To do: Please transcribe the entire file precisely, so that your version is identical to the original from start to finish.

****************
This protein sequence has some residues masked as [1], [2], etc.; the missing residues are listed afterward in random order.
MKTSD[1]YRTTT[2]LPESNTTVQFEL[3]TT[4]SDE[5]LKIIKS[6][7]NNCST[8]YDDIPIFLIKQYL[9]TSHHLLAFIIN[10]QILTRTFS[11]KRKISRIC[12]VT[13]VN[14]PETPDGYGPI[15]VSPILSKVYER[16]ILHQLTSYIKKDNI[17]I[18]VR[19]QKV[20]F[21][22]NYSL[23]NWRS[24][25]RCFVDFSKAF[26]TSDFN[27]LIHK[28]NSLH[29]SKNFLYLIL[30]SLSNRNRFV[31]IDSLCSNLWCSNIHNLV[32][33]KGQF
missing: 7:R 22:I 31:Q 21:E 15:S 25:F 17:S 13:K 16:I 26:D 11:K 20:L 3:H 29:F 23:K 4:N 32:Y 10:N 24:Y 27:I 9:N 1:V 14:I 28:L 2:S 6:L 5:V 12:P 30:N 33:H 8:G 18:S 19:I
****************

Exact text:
This protein sequence has some residues masked as [1], [2], etc.; the missing residues are listed afterward in random order.
MKTSD[1]YRTTT[2]LPESNTTVQFEL[3]TT[4]SDE[5]LKIIKS[6][7]NNCST[8]YDDIPIFLIKQYL[9]TSHHLLAFIIN[10]QILTRTFS[11]KRKISRIC[12]VT[13]VN[14]PETPDGYGPI[15]VSPILSKVYER[16]ILHQLTSYIKKDNI[17]I[18]VR[19]QKV[20]F[21][22]NYSL[23]NWRS[24][25]RCFVDFSKAF[26]TSDFN[27]LIHK[28]NSLH[29]SKNFLYLIL[30]SLSNRNRFV[31]IDSLCSNLWCSNIHNLV[32][33]KGQF
missing: 7:R 22:I 31:Q 21:E 15:S 25:F 17:S 13:K 16:I 26:D 11:K 20:L 3:H 29:F 23:K 4:N 32:Y 10:N 24:Y 27:I 9:N 1:V 14:I 28:L 2:S 6:L 5:V 12:P 30:N 33:H 8:G 18:S 19:I